In 2017 he won gold at the Asian Athletic championships (85.23m). 2018 Commonwealth Games : Gold 86.47 m).

2018 Asian Games : Gold (88.06m)

Awards : Arjuna Award – 2018

Vishisht Seva Medal (VSM) – 2020 Republic Day honour.

Ravi Kumar Dahiya Silver : Wrestling (57kg).

In Tokyo he reached the final in the 57 kg, his comeback win was of particular interest. He was trailing 5-9 to the Kazakh, but with great effort, Dahiya pinned down his opponent, which meant the points deficit meant nothing. It was a win by a ‘fall’. 

Early life : Dahiya was born in 1997 in a village called Nahri in the Sonipat district of Haryana. He took to wrestling early in life, being trained by Satpal Singh at the Chhatrasal Stadium in North Delhi since he was 10.

His father Rakesh Dahiya, was a small farmer, but provided ample support to Ravi, travelling every day from the village to the stadium to deliver fresh milk and fruits. These were basic diet for a wrestler’s development. This continued for over a decade. Finally, his dedication paid off.

Career : Dahiya’s early success was when he won silver in the 55 kg freestyle category at the 2015 Junior World Wrestling Championships in Salvador de Bahia, Brazil. With early success came early injury, when he was injured in 2017. That put him out of action for over a year. But he came back strongly, winning silver (57kg) at the 2018 World U-23 Wrestling Championship in Bucharest. It was India’s only medal from the competition.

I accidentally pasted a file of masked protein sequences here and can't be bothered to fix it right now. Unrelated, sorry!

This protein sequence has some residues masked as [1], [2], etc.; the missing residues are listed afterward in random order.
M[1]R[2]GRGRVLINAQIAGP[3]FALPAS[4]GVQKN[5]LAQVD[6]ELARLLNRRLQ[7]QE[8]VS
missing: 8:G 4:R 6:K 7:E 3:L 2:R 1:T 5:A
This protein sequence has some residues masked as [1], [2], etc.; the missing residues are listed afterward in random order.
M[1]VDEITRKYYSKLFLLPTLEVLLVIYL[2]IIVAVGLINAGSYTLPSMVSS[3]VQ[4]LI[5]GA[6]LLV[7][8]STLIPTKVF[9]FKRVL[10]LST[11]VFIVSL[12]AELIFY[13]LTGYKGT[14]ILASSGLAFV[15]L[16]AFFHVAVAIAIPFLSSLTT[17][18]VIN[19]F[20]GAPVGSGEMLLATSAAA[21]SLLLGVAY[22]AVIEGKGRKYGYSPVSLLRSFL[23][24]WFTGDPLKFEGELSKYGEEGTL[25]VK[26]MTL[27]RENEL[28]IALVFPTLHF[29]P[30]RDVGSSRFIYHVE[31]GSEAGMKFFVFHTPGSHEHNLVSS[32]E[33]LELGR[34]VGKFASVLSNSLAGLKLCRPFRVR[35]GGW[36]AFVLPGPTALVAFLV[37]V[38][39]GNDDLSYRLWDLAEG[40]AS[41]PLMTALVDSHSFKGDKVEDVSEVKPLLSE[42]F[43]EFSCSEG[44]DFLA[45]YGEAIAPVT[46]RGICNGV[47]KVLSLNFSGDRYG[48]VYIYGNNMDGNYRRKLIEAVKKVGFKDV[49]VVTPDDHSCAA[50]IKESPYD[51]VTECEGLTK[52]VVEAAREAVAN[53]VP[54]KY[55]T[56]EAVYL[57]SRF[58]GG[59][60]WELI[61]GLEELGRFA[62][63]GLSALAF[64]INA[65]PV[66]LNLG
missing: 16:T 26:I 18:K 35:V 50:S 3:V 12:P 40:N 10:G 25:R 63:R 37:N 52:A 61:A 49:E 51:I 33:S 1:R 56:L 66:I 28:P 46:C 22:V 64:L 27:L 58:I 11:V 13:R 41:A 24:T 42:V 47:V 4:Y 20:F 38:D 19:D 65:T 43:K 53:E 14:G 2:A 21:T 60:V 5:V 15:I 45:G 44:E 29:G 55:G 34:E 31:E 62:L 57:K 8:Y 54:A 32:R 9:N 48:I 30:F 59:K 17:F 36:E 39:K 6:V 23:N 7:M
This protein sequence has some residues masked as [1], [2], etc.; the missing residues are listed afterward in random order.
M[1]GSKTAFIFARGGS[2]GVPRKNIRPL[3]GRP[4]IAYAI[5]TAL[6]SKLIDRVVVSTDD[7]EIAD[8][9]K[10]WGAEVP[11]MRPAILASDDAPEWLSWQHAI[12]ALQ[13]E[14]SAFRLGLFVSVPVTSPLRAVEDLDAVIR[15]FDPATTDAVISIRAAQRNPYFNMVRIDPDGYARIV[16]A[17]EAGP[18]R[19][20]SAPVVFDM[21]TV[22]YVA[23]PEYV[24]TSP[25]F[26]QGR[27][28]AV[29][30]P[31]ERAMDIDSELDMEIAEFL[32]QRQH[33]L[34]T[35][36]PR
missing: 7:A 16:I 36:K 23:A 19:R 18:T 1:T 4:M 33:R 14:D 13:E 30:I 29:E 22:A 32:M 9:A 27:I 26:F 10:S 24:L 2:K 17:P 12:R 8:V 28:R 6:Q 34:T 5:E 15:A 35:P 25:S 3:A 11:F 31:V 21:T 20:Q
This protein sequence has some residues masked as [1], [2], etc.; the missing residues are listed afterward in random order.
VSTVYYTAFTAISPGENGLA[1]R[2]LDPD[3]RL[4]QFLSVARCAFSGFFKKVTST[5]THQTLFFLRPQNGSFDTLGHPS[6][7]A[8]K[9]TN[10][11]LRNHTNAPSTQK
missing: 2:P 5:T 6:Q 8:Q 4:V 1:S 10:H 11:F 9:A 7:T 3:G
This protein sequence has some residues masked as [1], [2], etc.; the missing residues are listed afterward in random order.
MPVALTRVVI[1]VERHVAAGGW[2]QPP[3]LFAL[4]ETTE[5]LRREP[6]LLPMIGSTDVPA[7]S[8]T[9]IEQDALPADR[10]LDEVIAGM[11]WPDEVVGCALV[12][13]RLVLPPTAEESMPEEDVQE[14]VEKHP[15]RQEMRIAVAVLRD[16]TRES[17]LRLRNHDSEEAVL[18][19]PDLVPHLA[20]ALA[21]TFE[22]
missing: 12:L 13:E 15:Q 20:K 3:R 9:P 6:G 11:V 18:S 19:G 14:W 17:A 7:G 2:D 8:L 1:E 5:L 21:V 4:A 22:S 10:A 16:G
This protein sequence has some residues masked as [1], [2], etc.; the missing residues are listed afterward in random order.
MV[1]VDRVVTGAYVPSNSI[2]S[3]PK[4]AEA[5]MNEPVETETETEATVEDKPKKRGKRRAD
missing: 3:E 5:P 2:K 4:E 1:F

In the pro wrestling league in 2019, Dahiya remained unbeaten, being part of the title-winning team, Haryana Hammers. At the 2019 Asian Wrestling Championships in Xi’an he was out of medals, finishing fifth.

The same year, debuting at the World Championships, he defeated European champion Arsen Harutyunyan in the round of 16, as well as 2017 world champion Yuki Takahashi in the quarterfinal. That was how he earned one of the six available quota places for the Tokyo Olympics. At the World Championship he had to settle for bronze when he lost to defending champion and eventual gold medallist Zaur Uguev in the semi-final.

That’ however, put him in the Ministry of Youth Affairs and Sports’ Target Olympic Podium Scheme (TOPS). That happened in October 2019.

This was a big boost, as Dahiya went on to clinch gold at the 2020 Asian Wrestling Championships in New Delhi and the 2021 Asian Wrestling Championships in Almaty.

Saikhome Mirabai Chanu Silver : 49 kg women’s weightlifting

In Tokyo she had a total lift of 202 kg, becoming the first Indian weightlifter to win silver at the Olympics and the second Indian weightlifter after Karnam Malleswari (Sydney 2000) to win an Olympic medal. Not only that, en route to the medal, she logged a new Olympic record with a lift of 115kg in clean and jerk.